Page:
Partially Self-Funded

What’s the difference between fully insured and partially self-funded group plans?

Over the last three weeks we have been doing a video series on group health insurance plans. The first week we covered when it makes sense to get into a group plan. Last week we covered fully insured group plans. Clink the link to see our video from this week, “What’s the difference between fully insured and partially self-funded?”.

Last week we gave a breakdown of how a fully insured group plans works. This week we took on how a partially self-funded plan works. As mentioned in our last article there are different ways that group plans can function. One of these common ways is partially self-funded.

Underwriting

The best place to start when describing partially self-funded group plans is the underwriting. In contrast to a fully funded insurance plan, partially self-funded group plans do require much more underwriting. In fully insured group plans everyone will receive coverage no matter what. The only thing that can affect the rate is the age and number of employees. With partially self-funded group plans the underwriting department takes a look at the applicant’s health history. For example, if a group is looking at getting into a plan that is partially self-funded and the employees have a history of cancer this will affect the rate or could lead into denying the company coverage.

Employers and businesses owners begin to see the advantage of working with a broker that has access to plans like this. There are other considerations to take into account when looking at partially self-funded group plans. If you have a younger group and/or a fairly healthy group we typically see this option making sense.

How do the plan benefits work on a partially self-funded group plan?

The benefits of partially self-funded groups are similar to that of a fully insured group. This is sometimes referred to as the “front end” of a policy. While working with a broker at Apollo Insurance Group you will have the flexibility to adjust the benefits to what you desire. Keep in mind that benefits and cost are the two main priorities when selecting a policy. With this in mind it only makes sense to have a broker on your team guiding you through the hundreds of policies to pick the perfect one for you and your business. At Apollo Insurance Group we have access to all group plans on the market.

The back end of a partially-self funded group plan

The back end of the policy is typically only seen by the employer. With a fully insured group plans, the employer pays the premium and that is the last they see of it. This concept can be described like a black hole. You throw your premium into a black hole and you don’t know where it goes. With a partially self-funded group plans the employer receives a report with exactly where their premium dollars go. The employer will know exactly how much goes to administrative cost, stop-loss premium, and the claims fund. Many employers obviously view this as a benefit being able to tell where their hard earned money is going.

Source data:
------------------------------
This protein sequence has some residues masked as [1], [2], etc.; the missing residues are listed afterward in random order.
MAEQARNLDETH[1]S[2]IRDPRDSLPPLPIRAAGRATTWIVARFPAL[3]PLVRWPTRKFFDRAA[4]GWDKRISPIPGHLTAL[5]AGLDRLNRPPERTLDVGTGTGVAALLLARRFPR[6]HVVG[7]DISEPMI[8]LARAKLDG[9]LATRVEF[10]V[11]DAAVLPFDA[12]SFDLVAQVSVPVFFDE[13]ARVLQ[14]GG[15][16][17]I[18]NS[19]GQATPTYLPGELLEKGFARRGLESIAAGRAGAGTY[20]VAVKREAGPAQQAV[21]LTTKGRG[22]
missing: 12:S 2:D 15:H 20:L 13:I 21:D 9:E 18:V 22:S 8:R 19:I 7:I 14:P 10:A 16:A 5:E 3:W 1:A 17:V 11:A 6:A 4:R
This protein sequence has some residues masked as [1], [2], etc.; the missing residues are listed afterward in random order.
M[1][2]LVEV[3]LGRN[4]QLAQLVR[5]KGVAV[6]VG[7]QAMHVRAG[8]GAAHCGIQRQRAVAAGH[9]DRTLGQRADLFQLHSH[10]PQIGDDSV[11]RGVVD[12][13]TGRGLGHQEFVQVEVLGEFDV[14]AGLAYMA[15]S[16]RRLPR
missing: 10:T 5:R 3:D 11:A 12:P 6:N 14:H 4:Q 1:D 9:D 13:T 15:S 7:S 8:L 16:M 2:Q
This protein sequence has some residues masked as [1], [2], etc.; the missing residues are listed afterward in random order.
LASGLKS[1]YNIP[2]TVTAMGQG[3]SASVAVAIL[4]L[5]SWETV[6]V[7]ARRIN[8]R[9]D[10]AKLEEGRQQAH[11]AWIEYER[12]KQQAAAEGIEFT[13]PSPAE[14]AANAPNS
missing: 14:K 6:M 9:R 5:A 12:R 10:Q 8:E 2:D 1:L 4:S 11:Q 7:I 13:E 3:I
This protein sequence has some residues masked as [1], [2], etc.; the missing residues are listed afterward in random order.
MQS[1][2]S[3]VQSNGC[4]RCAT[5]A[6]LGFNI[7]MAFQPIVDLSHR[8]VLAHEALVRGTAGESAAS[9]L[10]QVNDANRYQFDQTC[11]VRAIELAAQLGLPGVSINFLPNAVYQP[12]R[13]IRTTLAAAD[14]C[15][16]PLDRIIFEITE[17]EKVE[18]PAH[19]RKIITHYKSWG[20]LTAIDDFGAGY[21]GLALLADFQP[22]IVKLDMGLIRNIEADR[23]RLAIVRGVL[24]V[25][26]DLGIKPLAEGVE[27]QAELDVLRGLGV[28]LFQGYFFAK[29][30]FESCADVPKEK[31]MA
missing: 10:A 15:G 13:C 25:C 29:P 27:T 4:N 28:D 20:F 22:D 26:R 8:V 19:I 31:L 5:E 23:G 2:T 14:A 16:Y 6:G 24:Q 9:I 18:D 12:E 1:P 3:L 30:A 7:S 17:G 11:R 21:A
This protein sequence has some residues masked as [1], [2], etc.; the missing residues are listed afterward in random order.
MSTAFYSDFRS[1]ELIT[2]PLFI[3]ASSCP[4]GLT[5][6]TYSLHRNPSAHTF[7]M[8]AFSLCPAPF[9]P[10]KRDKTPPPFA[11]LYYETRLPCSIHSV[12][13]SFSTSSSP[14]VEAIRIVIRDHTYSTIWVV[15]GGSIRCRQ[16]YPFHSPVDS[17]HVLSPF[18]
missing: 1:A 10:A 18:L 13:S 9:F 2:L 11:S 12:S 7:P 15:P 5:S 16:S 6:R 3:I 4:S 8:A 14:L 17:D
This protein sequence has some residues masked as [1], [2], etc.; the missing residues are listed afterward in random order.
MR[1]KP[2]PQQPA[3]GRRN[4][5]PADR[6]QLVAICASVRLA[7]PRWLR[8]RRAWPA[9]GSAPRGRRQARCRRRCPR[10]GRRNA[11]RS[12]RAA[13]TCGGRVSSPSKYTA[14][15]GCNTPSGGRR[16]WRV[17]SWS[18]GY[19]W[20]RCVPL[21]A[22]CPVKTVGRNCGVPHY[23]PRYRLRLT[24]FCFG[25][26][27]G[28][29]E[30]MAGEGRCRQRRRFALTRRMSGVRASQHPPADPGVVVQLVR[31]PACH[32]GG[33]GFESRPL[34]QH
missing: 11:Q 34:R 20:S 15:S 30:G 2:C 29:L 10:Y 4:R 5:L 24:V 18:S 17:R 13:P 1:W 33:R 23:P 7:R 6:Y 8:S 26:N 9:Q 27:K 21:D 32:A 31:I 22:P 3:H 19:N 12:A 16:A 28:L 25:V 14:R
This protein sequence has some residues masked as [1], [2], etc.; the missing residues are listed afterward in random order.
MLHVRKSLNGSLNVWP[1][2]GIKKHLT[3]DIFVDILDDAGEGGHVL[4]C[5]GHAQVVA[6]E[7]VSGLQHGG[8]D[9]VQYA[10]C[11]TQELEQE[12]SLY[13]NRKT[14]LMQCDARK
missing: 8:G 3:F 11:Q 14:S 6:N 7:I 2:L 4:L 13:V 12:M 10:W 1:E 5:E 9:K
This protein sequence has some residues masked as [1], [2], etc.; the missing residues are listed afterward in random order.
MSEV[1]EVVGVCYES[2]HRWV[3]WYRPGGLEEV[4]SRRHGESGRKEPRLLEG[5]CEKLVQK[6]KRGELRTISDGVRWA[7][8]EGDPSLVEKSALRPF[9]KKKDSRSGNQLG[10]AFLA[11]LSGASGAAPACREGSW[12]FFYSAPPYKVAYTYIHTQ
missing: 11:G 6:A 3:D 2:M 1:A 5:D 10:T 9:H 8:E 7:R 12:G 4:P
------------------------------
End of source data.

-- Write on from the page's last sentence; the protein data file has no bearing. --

Level Funding

Along with choosing to have a self-funded group plan there are different ways to structure the policy. One of these ways is level funding. Level funding brings advantages to an employer. In a level funded group plan if the amount of premium paid exceeds the amount of claims by the group the employer will receive a check at the end of the year for the difference. This is different from a "use it or lose it" structure of fully insured plans. Another advantage of the level funded plans is the utilization reports that the employer receives on the use of the plan. This can show unnecessary usage of the policy and get a better idea of how the company uses their health insurance. That way the following year they can change their plan and hopefully save some money by changing the benefits to fit how they use their insurance plan.

Insuring Against Deductible

An option in self-insured groups that is less used is insuring against the deductible. In this plan structure an employer weighs the options presented by a broker. If an insurance company is offering a plan that cost the company $6,000 a year per employee with a $1,000 deductible the owner can decide to insure against the deductible.

Here is a practical example of how this works.  To make numbers simple, let's say it costs the employer $6,000 per employee to insure them with a $1,000 deductible. The employer decides that he would rather pay less for the insurance and give the employee an HRA (similar to HSA) cover the difference in deductibles.  Therefore the employer buys a plan that costs $2,000 per employee giving the employee a $4,000 deductible.  The owner then funds an HRA for the employee with $3,000. Therefore if the employee ever is hospitalized or needs surgery their out-of pocket will be $1,000 just like the original plan was set up like. This plan structure resemble the same structure that had a $1,000 deductible but saved the employer $1,000 per employee.

You can see how quickly this could add up.  This option is appealing to groups who are healthy and don't hit their deductible. This structure is a win-win for the employer and the employees.

Apollo Knows Best!

Contact us today to talk about which type of group plan fits you and your companies needs. We can typically save businesses around 15-20% on their health insurance premium. Call us today for your free health insurance quote!

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